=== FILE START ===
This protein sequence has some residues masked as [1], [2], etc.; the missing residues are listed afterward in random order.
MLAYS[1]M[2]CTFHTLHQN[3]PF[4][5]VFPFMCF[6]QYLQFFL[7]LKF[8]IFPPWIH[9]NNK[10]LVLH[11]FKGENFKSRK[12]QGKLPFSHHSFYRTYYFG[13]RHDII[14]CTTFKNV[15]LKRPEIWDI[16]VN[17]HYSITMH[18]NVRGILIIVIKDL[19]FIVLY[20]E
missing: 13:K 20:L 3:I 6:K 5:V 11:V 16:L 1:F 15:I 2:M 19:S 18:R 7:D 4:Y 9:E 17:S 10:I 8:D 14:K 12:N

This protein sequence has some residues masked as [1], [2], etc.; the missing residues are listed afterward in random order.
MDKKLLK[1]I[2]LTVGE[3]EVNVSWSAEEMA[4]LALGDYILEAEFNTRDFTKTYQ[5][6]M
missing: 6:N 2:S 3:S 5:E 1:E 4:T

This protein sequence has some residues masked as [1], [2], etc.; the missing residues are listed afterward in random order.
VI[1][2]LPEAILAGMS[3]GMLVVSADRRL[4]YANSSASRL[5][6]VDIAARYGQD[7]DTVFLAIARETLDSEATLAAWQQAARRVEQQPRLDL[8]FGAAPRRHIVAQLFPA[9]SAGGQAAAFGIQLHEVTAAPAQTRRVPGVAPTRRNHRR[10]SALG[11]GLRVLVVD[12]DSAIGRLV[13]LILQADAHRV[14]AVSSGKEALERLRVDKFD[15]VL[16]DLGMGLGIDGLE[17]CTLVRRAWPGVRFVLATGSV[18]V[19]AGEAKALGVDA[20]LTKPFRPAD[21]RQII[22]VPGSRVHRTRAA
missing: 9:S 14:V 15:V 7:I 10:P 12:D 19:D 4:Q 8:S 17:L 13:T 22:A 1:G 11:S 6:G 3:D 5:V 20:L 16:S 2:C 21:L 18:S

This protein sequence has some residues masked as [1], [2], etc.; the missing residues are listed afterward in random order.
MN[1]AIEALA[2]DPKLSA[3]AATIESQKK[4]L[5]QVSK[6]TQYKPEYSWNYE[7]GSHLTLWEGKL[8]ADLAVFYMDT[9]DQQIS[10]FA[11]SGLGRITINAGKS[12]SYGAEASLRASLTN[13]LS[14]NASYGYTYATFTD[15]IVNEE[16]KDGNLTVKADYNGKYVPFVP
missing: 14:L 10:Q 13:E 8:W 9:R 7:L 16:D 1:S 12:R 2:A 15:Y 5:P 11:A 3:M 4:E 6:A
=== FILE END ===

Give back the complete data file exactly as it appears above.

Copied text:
This protein sequence has some residues masked as [1], [2], etc.; the missing residues are listed afterward in random order.
MLAYS[1]M[2]CTFHTLHQN[3]PF[4][5]VFPFMCF[6]QYLQFFL[7]LKF[8]IFPPWIH[9]NNK[10]LVLH[11]FKGENFKSRK[12]QGKLPFSHHSFYRTYYFG[13]RHDII[14]CTTFKNV[15]LKRPEIWDI[16]VN[17]HYSITMH[18]NVRGILIIVIKDL[19]FIVLY[20]E
missing: 13:K 20:L 3:I 6:K 5:V 11:V 16:L 1:F 15:I 2:M 19:S 18:R 7:D 4:Y 9:E 17:S 10:I 8:D 14:K 12:N

This protein sequence has some residues masked as [1], [2], etc.; the missing residues are listed afterward in random order.
MDKKLLK[1]I[2]LTVGE[3]EVNVSWSAEEMA[4]LALGDYILEAEFNTRDFTKTYQ[5][6]M
missing: 6:N 2:S 3:S 5:E 1:E 4:T

This protein sequence has some residues masked as [1], [2], etc.; the missing residues are listed afterward in random order.
VI[1][2]LPEAILAGMS[3]GMLVVSADRRL[4]YANSSASRL[5][6]VDIAARYGQD[7]DTVFLAIARETLDSEATLAAWQQAARRVEQQPRLDL[8]FGAAPRRHIVAQLFPA[9]SAGGQAAAFGIQLHEVTAAPAQTRRVPGVAPTRRNHRR[10]SALG[11]GLRVLVVD[12]DSAIGRLV[13]LILQADAHRV[14]AVSSGKEALERLRVDKFD[15]VL[16]DLGMGLGIDGLE[17]CTLVRRAWPGVRFVLATGSV[18]V[19]AGEAKALGVDA[20]LTKPFRPAD[21]RQII[22]VPGSRVHRTRAA
missing: 9:S 14:V 15:V 7:I 10:P 12:D 19:D 4:Q 8:S 17:L 13:T 22:A 1:G 11:S 6:G 3:D 5:V 20:L 16:S 2:C 21:L 18:S

This protein sequence has some residues masked as [1], [2], etc.; the missing residues are listed afterward in random order.
MN[1]AIEALA[2]DPKLSA[3]AATIESQKK[4]L[5]QVSK[6]TQYKPEYSWNYE[7]GSHLTLWEGKL[8]ADLAVFYMDT[9]DQQIS[10]FA[11]SGLGRITINAGKS[12]SYGAEASLRASLTN[13]LS[14]NASYGYTYATFTD[15]IVNEE[16]KDGNLTVKADYNGKYVPFVP
missing: 14:L 10:Q 13:E 8:W 9:R 7:L 16:D 1:S 12:R 2:A 15:Y 5:P 11:A 3:M 4:E 6:A